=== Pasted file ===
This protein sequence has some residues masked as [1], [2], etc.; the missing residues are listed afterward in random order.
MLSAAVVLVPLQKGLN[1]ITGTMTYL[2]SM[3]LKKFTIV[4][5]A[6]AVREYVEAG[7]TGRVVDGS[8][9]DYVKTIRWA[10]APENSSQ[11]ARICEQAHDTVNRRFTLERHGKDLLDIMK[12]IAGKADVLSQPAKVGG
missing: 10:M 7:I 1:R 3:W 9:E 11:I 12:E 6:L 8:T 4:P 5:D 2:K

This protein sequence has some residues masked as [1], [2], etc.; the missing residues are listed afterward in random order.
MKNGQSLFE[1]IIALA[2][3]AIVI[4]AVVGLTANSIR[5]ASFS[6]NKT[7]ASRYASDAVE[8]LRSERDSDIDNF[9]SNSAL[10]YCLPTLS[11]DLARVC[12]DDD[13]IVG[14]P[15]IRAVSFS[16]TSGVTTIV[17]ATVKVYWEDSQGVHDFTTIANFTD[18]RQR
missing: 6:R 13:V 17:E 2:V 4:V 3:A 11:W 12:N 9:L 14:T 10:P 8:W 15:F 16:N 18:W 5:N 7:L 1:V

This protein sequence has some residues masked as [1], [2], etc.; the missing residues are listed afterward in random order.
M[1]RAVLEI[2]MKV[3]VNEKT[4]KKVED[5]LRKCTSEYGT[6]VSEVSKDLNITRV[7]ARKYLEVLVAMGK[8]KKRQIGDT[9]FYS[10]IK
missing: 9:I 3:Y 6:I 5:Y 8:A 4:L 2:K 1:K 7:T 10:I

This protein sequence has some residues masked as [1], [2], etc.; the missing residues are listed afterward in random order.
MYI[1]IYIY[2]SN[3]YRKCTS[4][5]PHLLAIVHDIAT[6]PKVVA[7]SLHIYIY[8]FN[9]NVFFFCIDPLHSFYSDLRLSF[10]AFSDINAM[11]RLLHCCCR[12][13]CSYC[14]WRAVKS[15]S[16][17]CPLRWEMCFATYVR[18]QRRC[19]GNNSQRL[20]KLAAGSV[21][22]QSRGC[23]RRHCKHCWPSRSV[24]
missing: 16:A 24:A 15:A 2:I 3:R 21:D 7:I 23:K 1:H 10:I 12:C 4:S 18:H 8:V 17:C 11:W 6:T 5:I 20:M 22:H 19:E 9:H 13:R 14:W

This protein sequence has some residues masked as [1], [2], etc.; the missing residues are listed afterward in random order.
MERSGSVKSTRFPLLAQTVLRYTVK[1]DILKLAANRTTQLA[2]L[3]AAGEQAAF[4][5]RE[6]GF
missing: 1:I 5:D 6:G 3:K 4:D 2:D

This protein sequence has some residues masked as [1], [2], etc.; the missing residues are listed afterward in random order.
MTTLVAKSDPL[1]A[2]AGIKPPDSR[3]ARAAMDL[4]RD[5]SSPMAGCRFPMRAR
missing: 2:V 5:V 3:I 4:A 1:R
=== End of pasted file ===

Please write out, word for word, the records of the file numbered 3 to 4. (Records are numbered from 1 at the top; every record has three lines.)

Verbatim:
This protein sequence has some residues masked as [1], [2], etc.; the missing residues are listed afterward in random order.
M[1]RAVLEI[2]MKV[3]VNEKT[4]KKVED[5]LRKCTSEYGT[6]VSEVSKDLNITRV[7]ARKYLEVLVAMGK[8]KKRQIGDT[9]FYS[10]IK
missing: 9:I 3:Y 6:I 5:Y 8:A 4:L 2:K 1:K 7:T 10:I

This protein sequence has some residues masked as [1], [2], etc.; the missing residues are listed afterward in random order.
MYI[1]IYIY[2]SN[3]YRKCTS[4][5]PHLLAIVHDIAT[6]PKVVA[7]SLHIYIY[8]FN[9]NVFFFCIDPLHSFYSDLRLSF[10]AFSDINAM[11]RLLHCCCR[12][13]CSYC[14]WRAVKS[15]S[16][17]CPLRWEMCFATYVR[18]QRRC[19]GNNSQRL[20]KLAAGSV[21][22]QSRGC[23]RRHCKHCWPSRSV[24]
missing: 16:A 24:A 15:A 2:I 3:R 21:D 7:I 23:K 1:H 10:I 12:C 4:S 18:H 8:V 17:C 11:W 6:T 5:I 20:M 22:H 19:E 9:H 13:R 14:W